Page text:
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Tuesday, June 25, 2019  Spokane, Washington  Est. May 19, 1883
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Washington counties struggle with criminal justice costs

By Martha Bellisle Associated Press

SEATTLE – Washington’s 39 counties are draining their budgets trying to keep their communities safe, and if they have to prosecute a big murder case some fear they’ll end up bankrupt.

Counties large and small are either getting creative with the way they support their criminal justice system or petitioning the state for help to pay for police, lawyers, court personnel and other costs.

The Okanogan County Jail, for example, holds 182 inmates but only has an annual budget of $3 million, county administrator Nanette Kallunki told the state in a petition seeking reimbursement for the almost $284,000 it spent prosecuting in 2009 and 2010 a woman and the two people she hired to kill her husband’s mistress and their unborn child.

“To save cost, volunteers collect free food from various outlet sources so we can provide meals to inmates for a fraction of the cost,” Kallunki said.

Counties spend about $120 million annually just to cover the cost of indigent defense for a variety of felony crimes, and they may get $5 million back from the state, said Eric Johnson, executive director of the Washington State Association of Counties.

And counties have spent more than $23.2 million in the past five years investigating and prosecuting people charged with aggravated murder – a killing involving multiple victims or some other aggravating circumstance, according to an Associated Press review of petitions filed since 2010 under the extraordinary criminal justice law.

The law lets counties ask for reimbursement for funds they spent on the investigation, prosecution, indigent defense, jury and other costs in complex murder cases.

“The aggravated murder cases definitely present a hardship for a small county such as ours,” said Stacie Prada, treasurer for Jefferson County, which asked the state for $217,914 in 2010 for a double-murder case and $246,000 in 2014 to retry the defendant after an appeals court overturned his conviction.

Jim Jones, Clallam County administrator, said during his nine-plus years at his post, they have applied for and received state funds twice.

“The state Legislature has rightfully recognized that we and other – especially small counties – could be forced into bankruptcy as a result of the costs involved for a complex, capital murder trial,” he said.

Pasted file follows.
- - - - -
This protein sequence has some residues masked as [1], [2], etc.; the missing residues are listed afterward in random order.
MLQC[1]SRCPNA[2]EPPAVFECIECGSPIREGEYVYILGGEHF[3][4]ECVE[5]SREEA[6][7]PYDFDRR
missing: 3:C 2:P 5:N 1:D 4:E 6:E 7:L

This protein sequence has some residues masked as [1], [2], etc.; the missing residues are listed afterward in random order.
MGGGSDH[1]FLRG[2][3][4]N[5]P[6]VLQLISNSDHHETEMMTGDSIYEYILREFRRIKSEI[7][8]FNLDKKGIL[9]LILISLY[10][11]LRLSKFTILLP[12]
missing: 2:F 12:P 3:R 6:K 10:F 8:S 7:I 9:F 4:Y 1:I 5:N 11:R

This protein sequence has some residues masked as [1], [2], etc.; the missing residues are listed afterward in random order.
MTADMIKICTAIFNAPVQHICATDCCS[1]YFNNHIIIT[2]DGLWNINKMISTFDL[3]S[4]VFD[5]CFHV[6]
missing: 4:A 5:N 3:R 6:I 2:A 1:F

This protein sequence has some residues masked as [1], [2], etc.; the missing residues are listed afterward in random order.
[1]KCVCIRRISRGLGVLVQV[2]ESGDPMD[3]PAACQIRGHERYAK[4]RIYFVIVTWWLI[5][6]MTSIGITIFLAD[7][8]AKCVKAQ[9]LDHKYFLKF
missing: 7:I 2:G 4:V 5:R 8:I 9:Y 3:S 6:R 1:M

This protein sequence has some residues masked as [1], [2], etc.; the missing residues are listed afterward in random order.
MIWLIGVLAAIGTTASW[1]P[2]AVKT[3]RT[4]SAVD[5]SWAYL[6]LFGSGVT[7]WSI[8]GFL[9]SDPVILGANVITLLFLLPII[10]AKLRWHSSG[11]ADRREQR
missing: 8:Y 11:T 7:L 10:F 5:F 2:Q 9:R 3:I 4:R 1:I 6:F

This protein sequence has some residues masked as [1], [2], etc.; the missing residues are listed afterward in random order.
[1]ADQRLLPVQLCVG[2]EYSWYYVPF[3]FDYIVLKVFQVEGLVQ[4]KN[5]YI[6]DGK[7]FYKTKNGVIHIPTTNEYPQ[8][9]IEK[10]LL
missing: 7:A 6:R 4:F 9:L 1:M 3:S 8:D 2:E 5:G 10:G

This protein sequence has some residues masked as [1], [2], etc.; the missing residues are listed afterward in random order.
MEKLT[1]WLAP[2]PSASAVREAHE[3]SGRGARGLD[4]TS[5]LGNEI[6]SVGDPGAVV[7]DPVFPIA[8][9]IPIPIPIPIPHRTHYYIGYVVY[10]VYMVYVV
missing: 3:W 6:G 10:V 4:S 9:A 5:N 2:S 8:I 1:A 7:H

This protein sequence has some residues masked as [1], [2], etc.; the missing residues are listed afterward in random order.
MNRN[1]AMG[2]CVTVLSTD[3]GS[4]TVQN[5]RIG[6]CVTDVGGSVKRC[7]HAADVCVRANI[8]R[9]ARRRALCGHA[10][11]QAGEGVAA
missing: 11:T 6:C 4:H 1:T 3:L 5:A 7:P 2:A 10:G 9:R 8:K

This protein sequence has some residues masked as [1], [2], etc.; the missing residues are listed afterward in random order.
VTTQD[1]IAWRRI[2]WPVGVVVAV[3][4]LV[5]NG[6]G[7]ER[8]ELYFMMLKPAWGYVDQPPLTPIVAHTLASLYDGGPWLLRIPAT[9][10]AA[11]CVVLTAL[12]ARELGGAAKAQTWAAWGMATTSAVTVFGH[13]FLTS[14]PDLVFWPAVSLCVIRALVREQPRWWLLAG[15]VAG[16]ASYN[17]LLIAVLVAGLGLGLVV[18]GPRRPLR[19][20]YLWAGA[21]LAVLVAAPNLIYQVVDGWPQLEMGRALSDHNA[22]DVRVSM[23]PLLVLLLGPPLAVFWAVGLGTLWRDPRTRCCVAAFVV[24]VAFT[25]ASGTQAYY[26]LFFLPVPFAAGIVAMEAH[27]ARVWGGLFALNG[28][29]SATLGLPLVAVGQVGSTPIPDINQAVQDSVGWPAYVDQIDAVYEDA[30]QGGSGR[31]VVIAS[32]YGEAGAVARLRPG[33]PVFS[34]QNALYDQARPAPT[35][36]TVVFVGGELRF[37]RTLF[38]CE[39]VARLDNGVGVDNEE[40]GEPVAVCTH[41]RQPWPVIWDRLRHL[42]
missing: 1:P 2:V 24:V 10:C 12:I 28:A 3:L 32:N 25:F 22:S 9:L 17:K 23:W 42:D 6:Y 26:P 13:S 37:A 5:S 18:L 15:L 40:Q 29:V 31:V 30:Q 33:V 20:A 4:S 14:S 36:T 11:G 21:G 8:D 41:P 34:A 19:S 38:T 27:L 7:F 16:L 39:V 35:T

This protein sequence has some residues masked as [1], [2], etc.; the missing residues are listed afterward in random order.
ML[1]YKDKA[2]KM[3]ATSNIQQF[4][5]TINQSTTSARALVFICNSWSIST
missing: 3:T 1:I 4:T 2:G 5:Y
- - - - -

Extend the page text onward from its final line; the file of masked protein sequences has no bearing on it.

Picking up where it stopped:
Of the $23.2 million requested by all counties, the state has released $3.4 million.

“It’s an arbitrary decision,” said Rep. Ross Hunter, D-Medina, chair of the House Ways and Means Committee. “We have to decide if we’re going to provide some money to counties who, through no fault of their own, have a big case that overwhelms their budget.”

The bigger concern, Hunter said, is not these “lightning strike” cases, but the structural pressures criminal justice budgets face.

“Counties are being bankrupted because of the growth limit on property taxes,” he said, referring to a 2001 initiative that capped increases at 1 percent a year.

About 60 percent or more of a county’s budget comes from property taxes, he said.

Brian Enslow, a senior policy director with the Washington State Association of Counties, said revenue grows at 1 percent to 3 percent each year, but costs are rising up to 6 percent annually.

“Every day, people are making decisions based on resources,” he said. “Prosecutors are making choices about filing or not filing charges.”

Even the state’s largest county, King, has had problems.

The cost of prosecuting Christopher Monfort – convicted of killing Seattle police Officer Tim Brenton, firebombing police vehicles and trying to kill other officers in 2009 – had reached $5 million by the end of 2014. When his trial costs are totaled, that number will rise dramatically, officials said.

The prosecution of Michelle Anderson and Joseph McEnroe for the killing of her family in Carnation had cost King County $6.1 million by the end of 2014 – $3.1 million for Anderson and $3 million for McEnroe. That doesn’t include McEnroe’s trial, and Anderson’s trial has yet to come.

“The legal and financial obligations associated with costly aggravated murder cases significantly impacts King County’s ability to provide other public services,” budget manager Krista Camenzind said in the 2014 petition.

King County has requested reimbursements of more than $14.3 million since 2010 but has only received $187,000.

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